In the News
Next week, NASA’s Cassini spacecraft will go where no spacecraft has gone before when it flies just past the edge of Saturn’s main rings. The maneuver is a first for the spacecraft, which has spent more than 12 years orbiting the ringed giant planet. And it’s part of a lead-up to a series of increasingly awesome feats that make up the mission’s “Grand Finale” ending with Cassini’s plunge into Saturn on Sept. 15, 2017.
How They’ll Do It
Cassini's ring-grazing orbits, which will take place from late Novemeber 2016 through April 2017, are shown here in tan. The blue lines represent the path that Cassini took in the time leading up to the new orbits during its extended solstice mission. Image credit: NASA/JPL-Caltech/Space Science Institute | › Larger image
To prepare for the so-called “ring-grazing orbits,” which will bring the spacecraft within 56,000 miles (90,000 km) of Saturn, Cassini engineers have been slowly adjusting the spacecraft’s orbit since January. They do this by flying Cassini near Saturn’s large moon Titan. The moon’s gravity pulls on the spacecraft, changing its direction and speed.
On November 29, Cassini will use a big gravitational pull from Titan to get into an orbit that is closer to perpendicular with respect to the rings of Saturn and its equator. This orbit will send the spacecraft slightly higher above and below Saturn’s north and south poles, and allow it to get as close as the outer edge of the main rings – a region as of yet unexplored by Cassini.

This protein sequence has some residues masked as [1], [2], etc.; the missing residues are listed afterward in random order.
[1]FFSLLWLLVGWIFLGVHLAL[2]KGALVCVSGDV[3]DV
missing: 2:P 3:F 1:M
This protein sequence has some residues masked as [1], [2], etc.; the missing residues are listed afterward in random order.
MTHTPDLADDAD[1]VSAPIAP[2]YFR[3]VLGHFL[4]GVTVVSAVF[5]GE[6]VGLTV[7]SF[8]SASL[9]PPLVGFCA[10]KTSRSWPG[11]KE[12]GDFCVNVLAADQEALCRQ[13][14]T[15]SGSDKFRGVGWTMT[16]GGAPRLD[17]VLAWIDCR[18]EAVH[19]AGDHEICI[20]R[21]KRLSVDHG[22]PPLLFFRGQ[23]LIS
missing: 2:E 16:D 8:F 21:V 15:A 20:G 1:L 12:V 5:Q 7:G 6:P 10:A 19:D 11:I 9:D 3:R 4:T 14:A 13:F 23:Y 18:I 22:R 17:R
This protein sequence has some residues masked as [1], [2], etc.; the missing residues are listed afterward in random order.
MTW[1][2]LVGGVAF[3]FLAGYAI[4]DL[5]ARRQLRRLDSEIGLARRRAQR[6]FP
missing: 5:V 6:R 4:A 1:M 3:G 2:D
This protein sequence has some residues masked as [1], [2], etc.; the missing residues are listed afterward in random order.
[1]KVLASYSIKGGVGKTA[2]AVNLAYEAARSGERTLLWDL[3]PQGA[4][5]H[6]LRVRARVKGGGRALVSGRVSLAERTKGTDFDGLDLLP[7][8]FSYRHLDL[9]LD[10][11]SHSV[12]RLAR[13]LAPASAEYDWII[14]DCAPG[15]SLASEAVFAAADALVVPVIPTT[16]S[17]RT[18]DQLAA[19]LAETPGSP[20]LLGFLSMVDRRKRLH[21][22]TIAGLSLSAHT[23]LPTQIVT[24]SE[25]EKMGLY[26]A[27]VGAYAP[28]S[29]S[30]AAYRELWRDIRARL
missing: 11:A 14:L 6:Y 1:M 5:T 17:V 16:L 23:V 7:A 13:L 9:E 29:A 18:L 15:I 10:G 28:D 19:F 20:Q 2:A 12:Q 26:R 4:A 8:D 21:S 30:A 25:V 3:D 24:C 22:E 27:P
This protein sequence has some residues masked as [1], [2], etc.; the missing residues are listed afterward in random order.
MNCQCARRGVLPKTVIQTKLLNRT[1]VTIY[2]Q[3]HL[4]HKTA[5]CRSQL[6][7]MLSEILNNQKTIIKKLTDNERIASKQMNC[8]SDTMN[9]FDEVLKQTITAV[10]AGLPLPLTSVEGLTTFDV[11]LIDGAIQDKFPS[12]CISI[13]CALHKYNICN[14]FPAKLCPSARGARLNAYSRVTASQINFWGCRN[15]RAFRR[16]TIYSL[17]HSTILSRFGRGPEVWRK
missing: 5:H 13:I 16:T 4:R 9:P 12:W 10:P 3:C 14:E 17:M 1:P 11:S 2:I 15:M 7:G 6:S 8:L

This graphic illustrates the Cassini spacecraft's trajectory, or flight path, during the final two phases of its mission. The view is toward Saturn as seen from Earth. The 20 ring-grazing orbits are shown in gray; the 22 grand finale orbits are shown in blue. The final partial orbit is colored orange. Image credit: NASA/JPL-Caltech/Space Science Institute | › Larger image
Why It’s Important
Cassini’s ring-grazing orbits will allow scientists to see features in Saturn's rings, up close, that they’ve only been able to observe from afar. The spacecraft will get so close to the rings, in fact, that it will pass through the dusty edges of the F ring, Saturn’s narrow, outermost ring. At that distance, Cassini will be able to study the rings like never before.
Among the firsts will be a “taste test” of Saturn’s rings from the inside out, during which Cassini will sample the faint gases surrounding the rings as well as the particles that make up the F ring. Cassini will also capture some of the best high-resolution images of the rings, and our best views of the small moons Atlas, Pan, Daphnis and Pandora, which orbit near the rings' outer edges. Finally, the spacecraft will do reconnaissance work needed to safely carry out its next planned maneuver in April 2017, when Cassini is scheduled to fly through the 1,500-mile (2,350-kilometer) gap between Saturn and its rings.